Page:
Without, therefore, entertaining the question as to the connexion between Body and Mind, it is enough to say that under any view concerning the nature of this connexion, we are justified in drawing a distinction between activities which are accompanied by feelings, and activities which, so far as we can see, are not so accompanied. If this is allowed, there seems, to be no term better fitted to convey the distinction than the term Choice ; agents that are able to choose their actions are agents that are able to feel the stimuli which determine the choice.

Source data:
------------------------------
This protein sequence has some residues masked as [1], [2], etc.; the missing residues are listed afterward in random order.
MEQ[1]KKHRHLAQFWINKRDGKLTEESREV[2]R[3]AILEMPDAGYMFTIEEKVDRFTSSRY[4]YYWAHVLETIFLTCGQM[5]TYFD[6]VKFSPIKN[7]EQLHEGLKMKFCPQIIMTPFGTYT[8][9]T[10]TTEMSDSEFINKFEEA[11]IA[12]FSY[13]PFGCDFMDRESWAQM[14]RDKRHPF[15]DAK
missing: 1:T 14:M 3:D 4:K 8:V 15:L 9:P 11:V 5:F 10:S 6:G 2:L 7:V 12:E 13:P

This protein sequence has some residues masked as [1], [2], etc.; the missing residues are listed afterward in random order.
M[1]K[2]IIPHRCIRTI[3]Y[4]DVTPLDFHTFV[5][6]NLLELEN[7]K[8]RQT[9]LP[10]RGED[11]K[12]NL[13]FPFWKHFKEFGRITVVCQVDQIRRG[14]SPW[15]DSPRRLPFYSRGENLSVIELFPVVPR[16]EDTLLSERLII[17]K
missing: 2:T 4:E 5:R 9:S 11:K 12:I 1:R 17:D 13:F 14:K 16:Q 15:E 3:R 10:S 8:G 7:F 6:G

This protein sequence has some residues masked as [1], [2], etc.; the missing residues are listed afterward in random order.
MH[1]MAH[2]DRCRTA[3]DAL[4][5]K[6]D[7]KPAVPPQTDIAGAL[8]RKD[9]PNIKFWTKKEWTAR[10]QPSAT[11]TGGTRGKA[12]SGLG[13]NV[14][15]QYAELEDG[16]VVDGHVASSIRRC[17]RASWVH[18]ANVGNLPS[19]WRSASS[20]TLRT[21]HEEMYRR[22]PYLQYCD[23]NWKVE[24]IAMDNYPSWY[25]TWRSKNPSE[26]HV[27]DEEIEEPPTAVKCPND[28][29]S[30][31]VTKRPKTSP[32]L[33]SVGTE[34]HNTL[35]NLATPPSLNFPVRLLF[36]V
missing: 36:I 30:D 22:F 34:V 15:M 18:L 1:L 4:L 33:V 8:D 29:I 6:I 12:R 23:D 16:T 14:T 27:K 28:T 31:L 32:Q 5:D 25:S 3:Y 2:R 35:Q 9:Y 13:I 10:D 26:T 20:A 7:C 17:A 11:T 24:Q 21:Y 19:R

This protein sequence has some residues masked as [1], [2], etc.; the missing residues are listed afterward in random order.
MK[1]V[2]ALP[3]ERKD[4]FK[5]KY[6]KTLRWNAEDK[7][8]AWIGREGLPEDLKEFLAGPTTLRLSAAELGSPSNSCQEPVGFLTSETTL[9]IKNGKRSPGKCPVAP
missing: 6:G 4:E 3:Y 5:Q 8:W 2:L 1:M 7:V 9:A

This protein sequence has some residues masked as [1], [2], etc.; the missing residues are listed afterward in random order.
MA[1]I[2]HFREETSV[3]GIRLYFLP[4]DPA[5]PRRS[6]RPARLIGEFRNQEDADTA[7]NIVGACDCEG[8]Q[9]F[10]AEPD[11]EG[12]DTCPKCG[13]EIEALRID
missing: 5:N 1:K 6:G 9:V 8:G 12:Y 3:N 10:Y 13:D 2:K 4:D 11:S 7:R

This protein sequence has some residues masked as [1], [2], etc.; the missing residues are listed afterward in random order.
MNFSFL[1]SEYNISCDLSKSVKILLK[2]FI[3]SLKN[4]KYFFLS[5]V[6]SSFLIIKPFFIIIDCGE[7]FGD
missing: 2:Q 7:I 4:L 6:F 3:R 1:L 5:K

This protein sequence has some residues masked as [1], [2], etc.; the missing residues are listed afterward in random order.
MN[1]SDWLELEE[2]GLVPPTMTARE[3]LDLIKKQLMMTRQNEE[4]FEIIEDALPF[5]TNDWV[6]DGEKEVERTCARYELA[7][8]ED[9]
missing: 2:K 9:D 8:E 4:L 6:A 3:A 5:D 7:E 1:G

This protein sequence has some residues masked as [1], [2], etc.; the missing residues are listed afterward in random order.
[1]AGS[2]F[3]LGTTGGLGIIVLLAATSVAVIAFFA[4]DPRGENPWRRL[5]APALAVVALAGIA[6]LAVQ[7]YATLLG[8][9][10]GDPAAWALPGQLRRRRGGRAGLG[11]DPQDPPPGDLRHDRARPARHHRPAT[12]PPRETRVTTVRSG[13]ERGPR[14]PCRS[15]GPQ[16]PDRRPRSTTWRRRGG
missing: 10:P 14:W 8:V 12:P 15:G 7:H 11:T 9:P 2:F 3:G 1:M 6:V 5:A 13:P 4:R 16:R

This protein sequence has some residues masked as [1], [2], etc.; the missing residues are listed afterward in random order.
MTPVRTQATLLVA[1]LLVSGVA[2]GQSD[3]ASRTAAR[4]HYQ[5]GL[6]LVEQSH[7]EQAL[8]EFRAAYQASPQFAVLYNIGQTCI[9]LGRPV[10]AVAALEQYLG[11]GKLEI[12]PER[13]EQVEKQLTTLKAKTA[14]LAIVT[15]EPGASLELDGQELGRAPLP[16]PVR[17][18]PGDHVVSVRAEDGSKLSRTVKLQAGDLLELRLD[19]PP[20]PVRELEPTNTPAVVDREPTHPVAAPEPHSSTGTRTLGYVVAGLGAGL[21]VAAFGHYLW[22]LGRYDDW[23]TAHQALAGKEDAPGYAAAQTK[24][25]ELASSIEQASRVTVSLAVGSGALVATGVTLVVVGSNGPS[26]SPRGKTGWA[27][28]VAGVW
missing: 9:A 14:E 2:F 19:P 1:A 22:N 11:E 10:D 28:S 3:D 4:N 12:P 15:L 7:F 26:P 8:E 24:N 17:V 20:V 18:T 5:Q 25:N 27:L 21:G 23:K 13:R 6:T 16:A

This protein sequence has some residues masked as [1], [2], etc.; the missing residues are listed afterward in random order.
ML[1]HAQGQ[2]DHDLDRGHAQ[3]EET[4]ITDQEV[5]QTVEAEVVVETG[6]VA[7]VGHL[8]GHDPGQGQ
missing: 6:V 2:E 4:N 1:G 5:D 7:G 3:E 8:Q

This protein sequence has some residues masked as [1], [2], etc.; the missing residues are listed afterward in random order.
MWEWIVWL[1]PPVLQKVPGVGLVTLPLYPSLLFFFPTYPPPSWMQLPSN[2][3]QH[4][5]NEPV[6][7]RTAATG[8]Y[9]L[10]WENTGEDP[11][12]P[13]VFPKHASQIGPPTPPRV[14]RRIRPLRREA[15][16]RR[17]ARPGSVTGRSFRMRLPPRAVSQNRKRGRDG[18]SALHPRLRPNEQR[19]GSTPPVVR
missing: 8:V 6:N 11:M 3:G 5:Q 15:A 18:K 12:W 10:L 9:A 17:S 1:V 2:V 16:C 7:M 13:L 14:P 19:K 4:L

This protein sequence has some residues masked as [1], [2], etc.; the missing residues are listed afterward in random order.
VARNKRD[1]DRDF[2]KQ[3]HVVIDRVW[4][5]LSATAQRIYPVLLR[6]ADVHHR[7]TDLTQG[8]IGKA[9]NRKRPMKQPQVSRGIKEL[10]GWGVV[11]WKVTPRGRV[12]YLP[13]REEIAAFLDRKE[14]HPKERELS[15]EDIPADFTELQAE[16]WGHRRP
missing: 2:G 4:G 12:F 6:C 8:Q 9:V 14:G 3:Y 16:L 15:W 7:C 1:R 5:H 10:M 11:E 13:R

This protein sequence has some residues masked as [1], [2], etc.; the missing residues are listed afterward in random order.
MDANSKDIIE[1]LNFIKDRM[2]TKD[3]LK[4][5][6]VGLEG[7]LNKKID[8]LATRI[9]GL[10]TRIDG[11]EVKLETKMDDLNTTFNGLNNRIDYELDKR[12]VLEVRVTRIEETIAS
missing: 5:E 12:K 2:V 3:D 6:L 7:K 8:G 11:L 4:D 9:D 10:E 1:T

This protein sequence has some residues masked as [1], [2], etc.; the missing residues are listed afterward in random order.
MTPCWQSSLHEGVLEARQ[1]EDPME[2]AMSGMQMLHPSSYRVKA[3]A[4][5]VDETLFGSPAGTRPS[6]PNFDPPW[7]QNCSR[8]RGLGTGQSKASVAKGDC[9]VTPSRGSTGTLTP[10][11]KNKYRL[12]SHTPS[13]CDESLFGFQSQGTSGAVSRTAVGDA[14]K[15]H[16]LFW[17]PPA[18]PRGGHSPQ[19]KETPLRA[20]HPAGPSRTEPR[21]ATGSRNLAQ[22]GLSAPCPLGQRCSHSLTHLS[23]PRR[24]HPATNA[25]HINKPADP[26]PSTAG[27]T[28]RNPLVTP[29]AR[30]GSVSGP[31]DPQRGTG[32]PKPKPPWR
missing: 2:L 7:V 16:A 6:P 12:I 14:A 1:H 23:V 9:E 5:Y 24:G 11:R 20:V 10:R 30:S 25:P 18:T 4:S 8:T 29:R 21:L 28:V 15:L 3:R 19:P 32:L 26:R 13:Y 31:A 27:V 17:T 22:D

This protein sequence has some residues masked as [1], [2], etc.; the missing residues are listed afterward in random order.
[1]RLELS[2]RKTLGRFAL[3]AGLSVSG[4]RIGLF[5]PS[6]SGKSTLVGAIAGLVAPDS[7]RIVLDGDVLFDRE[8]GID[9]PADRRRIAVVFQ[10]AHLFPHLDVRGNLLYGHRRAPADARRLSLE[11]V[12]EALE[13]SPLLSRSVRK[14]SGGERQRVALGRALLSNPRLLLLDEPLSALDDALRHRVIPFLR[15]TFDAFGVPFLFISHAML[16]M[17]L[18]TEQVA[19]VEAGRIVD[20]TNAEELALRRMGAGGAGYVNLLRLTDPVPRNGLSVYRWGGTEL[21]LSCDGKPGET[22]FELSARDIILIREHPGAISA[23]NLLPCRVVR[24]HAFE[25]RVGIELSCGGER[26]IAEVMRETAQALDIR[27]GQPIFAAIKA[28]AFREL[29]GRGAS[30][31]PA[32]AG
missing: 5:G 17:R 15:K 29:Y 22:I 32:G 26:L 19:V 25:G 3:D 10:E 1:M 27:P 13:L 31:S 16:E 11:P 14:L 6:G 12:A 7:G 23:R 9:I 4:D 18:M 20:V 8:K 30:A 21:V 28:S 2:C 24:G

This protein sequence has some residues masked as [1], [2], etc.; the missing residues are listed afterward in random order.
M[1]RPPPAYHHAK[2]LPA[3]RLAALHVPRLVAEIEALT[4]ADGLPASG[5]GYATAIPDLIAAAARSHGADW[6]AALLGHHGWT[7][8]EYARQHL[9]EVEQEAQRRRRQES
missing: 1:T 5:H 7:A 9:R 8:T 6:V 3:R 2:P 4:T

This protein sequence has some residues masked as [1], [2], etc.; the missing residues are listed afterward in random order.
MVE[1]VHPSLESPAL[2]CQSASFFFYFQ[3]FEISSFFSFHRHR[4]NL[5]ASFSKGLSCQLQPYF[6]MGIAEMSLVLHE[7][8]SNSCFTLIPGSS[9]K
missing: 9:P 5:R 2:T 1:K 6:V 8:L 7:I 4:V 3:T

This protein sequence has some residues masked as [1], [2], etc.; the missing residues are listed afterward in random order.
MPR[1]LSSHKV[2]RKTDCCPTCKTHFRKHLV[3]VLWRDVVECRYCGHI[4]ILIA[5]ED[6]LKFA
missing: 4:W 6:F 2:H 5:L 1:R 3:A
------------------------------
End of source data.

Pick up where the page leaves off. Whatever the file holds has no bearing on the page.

Such being our Criterion of Mind, it admits of being otherwise stated, and in a more practically applicable manner, in the following words which I quote from " Animal Intelli gence :" — " It is, then, adaptive action by a living organism in cases where the inherited machinery of the nervous system does not furnish data for our prevision of what the adaptive action must necessarily be — it is only here that we recognize the objective evidence of mind. The criterion of mind, therefore, which I propose, and to which I shall adhere throughout the present volume, is as follows : — Does the organism learn to make new adjustments, or to modify old ones, in accordance with the results of its own individual experience ? If it does so, the fact cannot be merely due to reflex action in the sense above described ; for it is impossible that heredity can have provided in advance for innovations upon or alterations of its machinery during the lifetime of a particular individual".